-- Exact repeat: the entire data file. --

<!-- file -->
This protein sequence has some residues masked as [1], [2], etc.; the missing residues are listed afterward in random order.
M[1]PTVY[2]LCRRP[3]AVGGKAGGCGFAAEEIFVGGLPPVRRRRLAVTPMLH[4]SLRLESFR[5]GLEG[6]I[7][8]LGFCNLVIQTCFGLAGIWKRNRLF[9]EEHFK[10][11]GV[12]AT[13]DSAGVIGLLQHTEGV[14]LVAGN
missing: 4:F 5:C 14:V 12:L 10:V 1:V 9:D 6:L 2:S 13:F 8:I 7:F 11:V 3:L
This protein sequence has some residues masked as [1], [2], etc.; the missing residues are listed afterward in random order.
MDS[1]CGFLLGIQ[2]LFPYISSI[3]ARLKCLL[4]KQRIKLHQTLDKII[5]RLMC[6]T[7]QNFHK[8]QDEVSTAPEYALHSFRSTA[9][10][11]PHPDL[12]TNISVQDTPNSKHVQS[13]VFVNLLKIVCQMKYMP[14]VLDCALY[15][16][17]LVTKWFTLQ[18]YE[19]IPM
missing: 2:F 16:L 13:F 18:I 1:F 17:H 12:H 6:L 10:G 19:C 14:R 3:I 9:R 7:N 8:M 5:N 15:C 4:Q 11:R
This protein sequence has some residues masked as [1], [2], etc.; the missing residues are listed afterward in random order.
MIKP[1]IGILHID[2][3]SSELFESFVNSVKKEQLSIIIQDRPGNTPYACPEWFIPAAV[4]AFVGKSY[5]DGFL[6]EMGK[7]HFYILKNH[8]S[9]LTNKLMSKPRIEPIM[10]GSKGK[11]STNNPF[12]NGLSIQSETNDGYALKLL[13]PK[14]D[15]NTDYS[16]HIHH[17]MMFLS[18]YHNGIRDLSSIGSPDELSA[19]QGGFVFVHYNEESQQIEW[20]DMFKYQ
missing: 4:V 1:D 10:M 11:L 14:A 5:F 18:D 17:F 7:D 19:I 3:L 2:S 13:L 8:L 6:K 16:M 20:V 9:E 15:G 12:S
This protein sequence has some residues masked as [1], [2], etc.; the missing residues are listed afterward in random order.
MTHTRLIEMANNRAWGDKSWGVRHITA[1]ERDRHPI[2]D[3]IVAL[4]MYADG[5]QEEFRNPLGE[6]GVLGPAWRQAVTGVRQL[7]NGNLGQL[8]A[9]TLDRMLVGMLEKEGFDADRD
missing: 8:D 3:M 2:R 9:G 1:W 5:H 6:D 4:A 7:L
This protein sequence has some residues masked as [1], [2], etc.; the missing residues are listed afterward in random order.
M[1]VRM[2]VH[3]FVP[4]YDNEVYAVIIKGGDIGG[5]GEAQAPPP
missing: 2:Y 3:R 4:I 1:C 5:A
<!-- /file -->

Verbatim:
This protein sequence has some residues masked as [1], [2], etc.; the missing residues are listed afterward in random order.
M[1]PTVY[2]LCRRP[3]AVGGKAGGCGFAAEEIFVGGLPPVRRRRLAVTPMLH[4]SLRLESFR[5]GLEG[6]I[7][8]LGFCNLVIQTCFGLAGIWKRNRLF[9]EEHFK[10][11]GV[12]AT[13]DSAGVIGLLQHTEGV[14]LVAGN
missing: 4:F 5:C 14:V 12:L 10:V 1:V 9:D 6:L 2:S 13:F 8:I 7:F 11:V 3:L
This protein sequence has some residues masked as [1], [2], etc.; the missing residues are listed afterward in random order.
MDS[1]CGFLLGIQ[2]LFPYISSI[3]ARLKCLL[4]KQRIKLHQTLDKII[5]RLMC[6]T[7]QNFHK[8]QDEVSTAPEYALHSFRSTA[9][10][11]PHPDL[12]TNISVQDTPNSKHVQS[13]VFVNLLKIVCQMKYMP[14]VLDCALY[15][16][17]LVTKWFTLQ[18]YE[19]IPM
missing: 2:F 16:L 13:F 18:I 1:F 17:H 12:H 6:L 10:G 19:C 14:R 3:I 9:R 7:N 8:M 5:N 15:C 4:Q 11:R
This protein sequence has some residues masked as [1], [2], etc.; the missing residues are listed afterward in random order.
MIKP[1]IGILHID[2][3]SSELFESFVNSVKKEQLSIIIQDRPGNTPYACPEWFIPAAV[4]AFVGKSY[5]DGFL[6]EMGK[7]HFYILKNH[8]S[9]LTNKLMSKPRIEPIM[10]GSKGK[11]STNNPF[12]NGLSIQSETNDGYALKLL[13]PK[14]D[15]NTDYS[16]HIHH[17]MMFLS[18]YHNGIRDLSSIGSPDELSA[19]QGGFVFVHYNEESQQIEW[20]DMFKYQ
missing: 4:V 1:D 10:M 11:L 14:A 5:F 18:D 17:F 7:D 19:I 3:L 2:S 13:L 8:L 6:K 16:M 20:V 9:E 15:G 12:S
This protein sequence has some residues masked as [1], [2], etc.; the missing residues are listed afterward in random order.
MTHTRLIEMANNRAWGDKSWGVRHITA[1]ERDRHPI[2]D[3]IVAL[4]MYADG[5]QEEFRNPLGE[6]GVLGPAWRQAVTGVRQL[7]NGNLGQL[8]A[9]TLDRMLVGMLEKEGFDADRD
missing: 8:D 3:M 2:R 9:G 1:W 5:H 6:D 4:A 7:L
This protein sequence has some residues masked as [1], [2], etc.; the missing residues are listed afterward in random order.
M[1]VRM[2]VH[3]FVP[4]YDNEVYAVIIKGGDIGG[5]GEAQAPPP
missing: 2:Y 3:R 4:I 1:C 5:A